Every great game needs something that absolutely drives everyone to severe and bitter distraction. In the case of Kingdom Hearts II, one is presented with the mini-games that can be found in 100 Acre Wood, Atlantica, Twilight Town, and sprinkled around in various places. These things allow one to escape from the pressures of the main game itself.
But, wait a minute, isn't this section about Gummies? No. It's about an unfortunate aspect of the game that for most goes neglected, yet plays like a new, shinier version of Starfox 64. That's right, you heard it here first: Kingdom Hearts II is really Starfox 64. One would find it odd that such a large part of the game would go neglected by most. While the Gummies mini-games could be ignored for the most part, there are required sections of the main game that force a player to participate in the Gummies mini-game.
Would it not be better to play, and play well, this dazzling version of Starfox 64? For most, apparently not. Well, humor us. It's what we do.
Purpose of Gummies Mini-Game
As mentioned previously, there is a section of the main game that requires one to successfully complete a Gummi mission in order to proceed. Most often, these segments are in between the passage of worlds, and the target world can not be played until the Gummi mission is completed. While for most, it would suffice to use the standard Gummi ship to survive each attempt, there are for some, a lack of satisfaction in merely "surviving." To compare, it is not enough to simply pass classes with a grade of "D" in all of them, but to do well; "A" grades are much more kindly looked upon than not.
How is this Different from the Previous Game?
Unlike its predecessor, the Gummi mini-game in Kingdom Hearts I, this game is vastly expanded and improved upon. There are many more options, just as the fighting skills of Sora have become improved over the course of the main game. Though it is no longer necessary to pass through the Gummi course for every world visit until you get the warp engine, it is still a vital part of game exploration.
Additionally, the game does not reach a dead end in terms of progression as quickly as the Gummi missions in Kingdom Hearts I. In the previous game, once one obtained the warp engine, there were only a few worlds left to discover, and moving from world to world was relatively simple, accompanied by a rather painful animation. But it was also near the end of the game. Kingdom Hearts II drops the painful animation, and only forces the player to do it once (unless you died), but this also means that the player can ignore the game from earlier on, even though the last mission is also at the end of the game. However, should one choose to do so, there are ways to advance further in the mini-game at any point, as long as the player is willing to do so. In essence, it is the neglected half of the game, and very certainly, it is closer to half of the content than the version found in the previous installment.
The nitty gritty. The player spends most of his time either in the Garage, constructing his abomination of a ship, or participating in missions, with his abomination of a ship. From the safety of the Garage, one is albe to quickly solicit the Help information from the game concerning Gummies, as well as updates concerning the Gummi ships themselves. Updates may include improved cost expenditures, or things of that nature.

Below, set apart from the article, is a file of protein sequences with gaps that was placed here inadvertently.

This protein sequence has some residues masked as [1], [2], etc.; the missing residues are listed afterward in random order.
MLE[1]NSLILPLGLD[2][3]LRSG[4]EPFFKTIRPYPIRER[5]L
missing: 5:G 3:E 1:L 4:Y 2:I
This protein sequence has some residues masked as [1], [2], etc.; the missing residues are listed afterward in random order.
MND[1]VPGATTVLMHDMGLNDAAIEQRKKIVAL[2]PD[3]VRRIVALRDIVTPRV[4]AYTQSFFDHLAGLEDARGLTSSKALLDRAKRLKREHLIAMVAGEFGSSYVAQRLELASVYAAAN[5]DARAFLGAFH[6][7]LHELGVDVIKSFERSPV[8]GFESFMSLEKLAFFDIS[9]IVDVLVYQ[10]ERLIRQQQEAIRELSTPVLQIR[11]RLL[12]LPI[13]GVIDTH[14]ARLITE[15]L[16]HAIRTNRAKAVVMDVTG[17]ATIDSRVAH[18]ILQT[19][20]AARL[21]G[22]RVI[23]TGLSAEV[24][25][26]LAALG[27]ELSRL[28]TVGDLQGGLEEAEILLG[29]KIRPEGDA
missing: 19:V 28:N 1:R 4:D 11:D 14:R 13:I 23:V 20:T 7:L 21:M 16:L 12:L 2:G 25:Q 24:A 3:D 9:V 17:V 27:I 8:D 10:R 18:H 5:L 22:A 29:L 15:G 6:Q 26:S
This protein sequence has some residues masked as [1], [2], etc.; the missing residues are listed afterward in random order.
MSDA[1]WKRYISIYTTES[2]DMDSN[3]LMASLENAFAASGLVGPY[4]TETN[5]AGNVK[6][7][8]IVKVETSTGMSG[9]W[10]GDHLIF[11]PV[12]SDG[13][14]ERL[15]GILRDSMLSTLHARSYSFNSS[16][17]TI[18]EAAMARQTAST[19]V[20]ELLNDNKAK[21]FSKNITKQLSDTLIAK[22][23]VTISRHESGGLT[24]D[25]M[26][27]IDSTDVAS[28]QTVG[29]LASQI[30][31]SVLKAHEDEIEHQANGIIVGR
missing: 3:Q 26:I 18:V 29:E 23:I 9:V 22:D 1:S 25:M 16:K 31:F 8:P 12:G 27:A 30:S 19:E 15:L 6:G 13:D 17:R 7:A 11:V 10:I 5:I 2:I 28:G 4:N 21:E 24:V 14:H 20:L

Starting from the World Map, one can get to the Gummi Garage, your headquarters, by choosing one of the mission stages, and confirming to go through the mission's stage.
Choosing "Start" will allow you to carry on with the mission and confirm details. After starting, an animation will ensue where one can check for treasures or rewards that have or have not been obtained.
Choosing "Gummi Editor" will allow the player to modify either the main Gummi ships or the accompanying Teeny ships. Relevant, but non-mission related information may also be found here.
Controls on the Field:
Controls in the Garage:
Cost - This is how much the Gummi Ship costs if one attempted to build it. At first, the limit is a sparse 600 Munny, but after completing certain missions, the maximum cost will increase to 700 and then again to 800. Teeny Ships start at 100 and finish at 200. An ability, Cost Converter will allow one to trade the option of using a Teeny Ship, and convert its maximum cost into maximum limit for a Gummi Ship; a theoretical maximum of 1200.
HP - For everything that exists, there is a HP bar for it, the one that determines life or death. Any self-interested pilot would want a ship with lots of it, unless the pilot doesn't plan on getting hit, ever. Good luck with that. Represented on the grid as a shield icon.
Offense - Representative value of how heavily armed the Gummi Ship is. More weapons generally means higher Offense. Does not represent that damage that can be dealt to an enemy ship. Represented on the grid as a lone cannon.
Power - Determines how powerful each individual round of damage is. Values are not affected but how many weapons are on the ship. May be loosely analogous to weapon efficiency. Represented on the grid as an explosion.
Mobility - Statistic that shows how sensitive control is. Instead of the primary directions, Mobility also facilitates moving along the intermediate directions on the screen, as well. Represented on the grid as a wing.
Speed - Value that determines the efficiency of the spinning maneuver ( Button) and how quickly one can move across the screen in any direction. Represented on the grid as an engine.
Dimensions/Size - How large the ship or Gummi block is. One could consider this a hidden value.
Abilities - All of the extra stuff that comes along with a Gummi Ship to help it in the field. Has its own section.